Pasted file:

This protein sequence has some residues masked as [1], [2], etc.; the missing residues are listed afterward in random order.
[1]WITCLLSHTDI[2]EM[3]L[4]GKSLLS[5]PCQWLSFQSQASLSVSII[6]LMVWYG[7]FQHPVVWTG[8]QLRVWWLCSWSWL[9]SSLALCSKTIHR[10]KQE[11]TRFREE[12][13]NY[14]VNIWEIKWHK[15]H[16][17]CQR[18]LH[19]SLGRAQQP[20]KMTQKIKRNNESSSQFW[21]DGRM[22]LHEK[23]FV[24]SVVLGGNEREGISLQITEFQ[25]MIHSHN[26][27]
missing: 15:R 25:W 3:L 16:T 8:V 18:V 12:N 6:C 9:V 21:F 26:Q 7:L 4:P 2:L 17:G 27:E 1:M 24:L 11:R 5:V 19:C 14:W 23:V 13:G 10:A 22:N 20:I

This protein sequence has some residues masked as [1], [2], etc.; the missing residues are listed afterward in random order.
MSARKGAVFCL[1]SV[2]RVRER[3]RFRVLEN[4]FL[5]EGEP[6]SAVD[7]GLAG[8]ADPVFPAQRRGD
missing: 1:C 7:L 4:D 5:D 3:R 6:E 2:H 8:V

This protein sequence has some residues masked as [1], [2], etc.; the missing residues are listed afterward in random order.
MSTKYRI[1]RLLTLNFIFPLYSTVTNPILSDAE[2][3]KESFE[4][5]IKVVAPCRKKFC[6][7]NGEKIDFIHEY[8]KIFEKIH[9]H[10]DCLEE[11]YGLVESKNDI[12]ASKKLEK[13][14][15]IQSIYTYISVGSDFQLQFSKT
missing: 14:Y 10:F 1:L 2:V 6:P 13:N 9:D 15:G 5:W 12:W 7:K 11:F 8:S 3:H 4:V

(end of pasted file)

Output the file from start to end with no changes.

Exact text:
This protein sequence has some residues masked as [1], [2], etc.; the missing residues are listed afterward in random order.
[1]WITCLLSHTDI[2]EM[3]L[4]GKSLLS[5]PCQWLSFQSQASLSVSII[6]LMVWYG[7]FQHPVVWTG[8]QLRVWWLCSWSWL[9]SSLALCSKTIHR[10]KQE[11]TRFREE[12][13]NY[14]VNIWEIKWHK[15]H[16][17]CQR[18]LH[19]SLGRAQQP[20]KMTQKIKRNNESSSQFW[21]DGRM[22]LHEK[23]FV[24]SVVLGGNEREGISLQITEFQ[25]MIHSHN[26][27]
missing: 15:R 25:W 3:L 16:T 8:V 18:V 12:N 6:C 9:V 21:F 26:Q 7:L 4:P 2:L 17:G 27:E 1:M 24:L 11:R 5:V 19:C 14:W 23:V 13:G 10:A 22:N 20:I

This protein sequence has some residues masked as [1], [2], etc.; the missing residues are listed afterward in random order.
MSARKGAVFCL[1]SV[2]RVRER[3]RFRVLEN[4]FL[5]EGEP[6]SAVD[7]GLAG[8]ADPVFPAQRRGD
missing: 1:C 7:L 4:D 5:D 3:R 6:E 2:H 8:V

This protein sequence has some residues masked as [1], [2], etc.; the missing residues are listed afterward in random order.
MSTKYRI[1]RLLTLNFIFPLYSTVTNPILSDAE[2][3]KESFE[4][5]IKVVAPCRKKFC[6][7]NGEKIDFIHEY[8]KIFEKIH[9]H[10]DCLEE[11]YGLVESKNDI[12]ASKKLEK[13][14][15]IQSIYTYISVGSDFQLQFSKT
missing: 14:Y 10:F 1:L 2:V 6:P 13:N 9:D 15:G 5:W 12:W 7:K 11:F 8:S 3:H 4:V